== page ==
MARIETTA - When it came to what he was most looking forward to about returning to school Thursday, Putnam Elementary second-grader Owen Kirkham added to a familiar, often tongue-in-cheek list one more entry that's sure to make his teacher smile.
"Lunch and recess and reading," he said before entering the school for the first day of classes.
Kirkham and his brother and sister, third-graders Haden and Kamryn, were among more than 2,000 Marietta City Schools students kicking off the school year Thursday. Five of Washington County's six school districts are now back in session, with Frontier Local Schools starting today and Warren Local classes resuming Monday.
Photo by Evan Bevins
Marietta High School students wait to be picked up after the first day of classes Thursday in front of a new addition to the Davis Avenue side of the building.
Photo by Evan Bevins
Kristi Kirkham, back, watches as her children, from left, second-grader Owen, third-graders Kamryn and Haden and pre-schooler Nathan walk toward the entrance of Putnam Elementary Thursday for their first day of school (for everyone but Nathan).
Photo by Evan Bevins
Devola resident Michelle Whitacre, left, and her daughter Annabelle, a first-grader, walk to the entrance of Putnam Elementary School Thursday.
First-grader Annabelle Whitacre said she was looking forward to class with her new teacher, who she'd seen a few times at the pool over the summer. Her mother, Michelle, said the girl had been looking forward to Thursday for a while.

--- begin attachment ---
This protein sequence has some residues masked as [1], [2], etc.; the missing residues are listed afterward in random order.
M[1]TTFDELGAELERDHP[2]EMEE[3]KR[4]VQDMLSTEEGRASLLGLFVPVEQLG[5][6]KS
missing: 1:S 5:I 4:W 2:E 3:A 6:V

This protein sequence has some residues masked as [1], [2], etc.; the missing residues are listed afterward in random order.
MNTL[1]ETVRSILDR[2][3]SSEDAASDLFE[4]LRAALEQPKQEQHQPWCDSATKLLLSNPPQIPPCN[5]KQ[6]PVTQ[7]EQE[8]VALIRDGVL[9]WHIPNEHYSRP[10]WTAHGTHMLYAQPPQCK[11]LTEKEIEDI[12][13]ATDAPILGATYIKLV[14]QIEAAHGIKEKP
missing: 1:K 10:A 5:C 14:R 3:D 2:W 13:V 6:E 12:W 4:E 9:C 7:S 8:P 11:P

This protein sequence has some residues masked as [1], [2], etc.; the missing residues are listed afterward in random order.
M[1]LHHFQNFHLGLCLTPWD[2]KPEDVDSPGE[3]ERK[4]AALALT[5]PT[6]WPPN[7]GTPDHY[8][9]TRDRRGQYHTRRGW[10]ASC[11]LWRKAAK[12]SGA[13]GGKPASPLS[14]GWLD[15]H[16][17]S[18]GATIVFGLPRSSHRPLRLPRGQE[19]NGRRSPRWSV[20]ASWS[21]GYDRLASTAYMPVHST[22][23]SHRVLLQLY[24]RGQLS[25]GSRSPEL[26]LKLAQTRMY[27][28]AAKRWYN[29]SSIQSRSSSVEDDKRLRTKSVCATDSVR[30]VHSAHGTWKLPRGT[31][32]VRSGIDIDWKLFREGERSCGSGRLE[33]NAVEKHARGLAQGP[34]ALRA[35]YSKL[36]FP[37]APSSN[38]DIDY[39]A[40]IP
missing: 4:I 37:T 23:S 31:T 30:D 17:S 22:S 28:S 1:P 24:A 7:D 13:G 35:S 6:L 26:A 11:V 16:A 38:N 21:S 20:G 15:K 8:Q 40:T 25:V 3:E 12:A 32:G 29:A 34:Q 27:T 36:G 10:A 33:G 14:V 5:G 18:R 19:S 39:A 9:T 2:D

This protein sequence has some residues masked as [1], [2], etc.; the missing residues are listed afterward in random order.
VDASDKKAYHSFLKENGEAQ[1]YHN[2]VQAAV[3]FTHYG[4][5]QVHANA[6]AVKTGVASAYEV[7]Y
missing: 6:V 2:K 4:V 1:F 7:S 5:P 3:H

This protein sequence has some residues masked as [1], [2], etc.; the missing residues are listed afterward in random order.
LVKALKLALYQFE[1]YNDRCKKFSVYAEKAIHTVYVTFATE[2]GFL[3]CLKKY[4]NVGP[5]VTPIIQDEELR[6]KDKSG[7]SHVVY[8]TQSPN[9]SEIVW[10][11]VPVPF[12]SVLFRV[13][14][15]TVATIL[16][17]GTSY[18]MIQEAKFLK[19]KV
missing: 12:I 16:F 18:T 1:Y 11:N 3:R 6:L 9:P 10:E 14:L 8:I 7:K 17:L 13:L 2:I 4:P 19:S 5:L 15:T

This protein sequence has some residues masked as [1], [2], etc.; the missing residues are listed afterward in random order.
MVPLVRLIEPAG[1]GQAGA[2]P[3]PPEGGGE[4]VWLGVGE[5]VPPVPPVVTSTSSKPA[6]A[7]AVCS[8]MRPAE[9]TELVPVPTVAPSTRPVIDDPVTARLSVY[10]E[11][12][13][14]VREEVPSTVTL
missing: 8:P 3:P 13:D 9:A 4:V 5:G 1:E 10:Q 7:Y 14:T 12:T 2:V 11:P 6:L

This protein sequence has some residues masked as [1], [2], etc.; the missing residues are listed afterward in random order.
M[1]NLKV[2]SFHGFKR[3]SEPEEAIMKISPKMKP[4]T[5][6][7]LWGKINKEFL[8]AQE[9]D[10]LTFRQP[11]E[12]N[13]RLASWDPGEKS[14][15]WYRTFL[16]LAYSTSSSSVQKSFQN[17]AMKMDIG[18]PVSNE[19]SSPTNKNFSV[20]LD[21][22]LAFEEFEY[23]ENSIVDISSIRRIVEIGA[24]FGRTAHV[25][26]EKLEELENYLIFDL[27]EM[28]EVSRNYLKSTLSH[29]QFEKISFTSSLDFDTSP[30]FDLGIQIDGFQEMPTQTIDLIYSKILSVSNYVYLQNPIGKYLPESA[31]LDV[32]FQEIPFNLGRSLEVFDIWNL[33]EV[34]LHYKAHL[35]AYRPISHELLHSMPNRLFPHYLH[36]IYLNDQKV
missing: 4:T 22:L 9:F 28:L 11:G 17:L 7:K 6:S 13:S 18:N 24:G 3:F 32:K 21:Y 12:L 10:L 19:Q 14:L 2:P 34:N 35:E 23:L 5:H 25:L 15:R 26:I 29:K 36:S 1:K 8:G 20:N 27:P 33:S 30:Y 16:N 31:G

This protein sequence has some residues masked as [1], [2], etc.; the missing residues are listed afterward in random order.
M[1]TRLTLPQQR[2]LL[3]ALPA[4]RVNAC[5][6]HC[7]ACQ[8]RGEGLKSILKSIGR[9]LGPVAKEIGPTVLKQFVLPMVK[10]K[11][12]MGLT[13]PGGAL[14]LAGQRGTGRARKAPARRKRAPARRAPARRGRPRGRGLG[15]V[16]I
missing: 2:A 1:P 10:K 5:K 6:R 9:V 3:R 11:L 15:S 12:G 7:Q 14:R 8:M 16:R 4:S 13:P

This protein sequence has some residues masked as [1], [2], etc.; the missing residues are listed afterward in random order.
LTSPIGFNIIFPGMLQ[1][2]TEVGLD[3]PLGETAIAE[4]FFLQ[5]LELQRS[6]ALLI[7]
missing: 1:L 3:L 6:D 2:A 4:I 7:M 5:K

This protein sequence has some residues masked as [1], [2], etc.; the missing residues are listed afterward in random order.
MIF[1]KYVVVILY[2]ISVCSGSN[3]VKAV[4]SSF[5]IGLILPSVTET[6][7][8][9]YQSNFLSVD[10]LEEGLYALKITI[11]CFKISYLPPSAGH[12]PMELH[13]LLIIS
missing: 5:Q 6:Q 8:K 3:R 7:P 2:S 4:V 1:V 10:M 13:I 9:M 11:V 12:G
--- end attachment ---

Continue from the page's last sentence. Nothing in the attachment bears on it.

"She's had a first-day outfit picked for a month," Michelle said.
"I don't know if that's exciting news," Annabelle said.
Another source of excitement for students was the addition of a new piece of playground equipment. Principal Jona Hall said students chose the large structure from among three options presented last year and it had been installed - but a replacement part has to arrive from Germany before children can begin climbing the contraption's many bars and cables.
"What's going to be sad today is when I have to make the announcement ... that you can look at it but you can't play on it," she said.
Students weren't the only ones excited about the first day of classes, Hall said.
"I'm super-pumped," said the principal, beginning her third year at Putnam. "I finally am, like, truly comfortable. I know so many of the families now and the kids on a different level."
Owen Kirkham's mother Kristi brought a basket of apples and other treats for Putnam's teachers as she dropped her children off Thursday.
"It's just a welcome from the PTO for the teachers who are back to school, just some fuel for the day," she said.
Thursday was the final first day of school for third-grade teacher Terry Futrell, who is retiring at the end of the year, her 19th at Putnam and 30th as a teacher.
"It's pretty exciting, and scary," she said. "I'll miss all the kids. I've already told my teaching partner I'm going to come back and volunteer in her class all the time."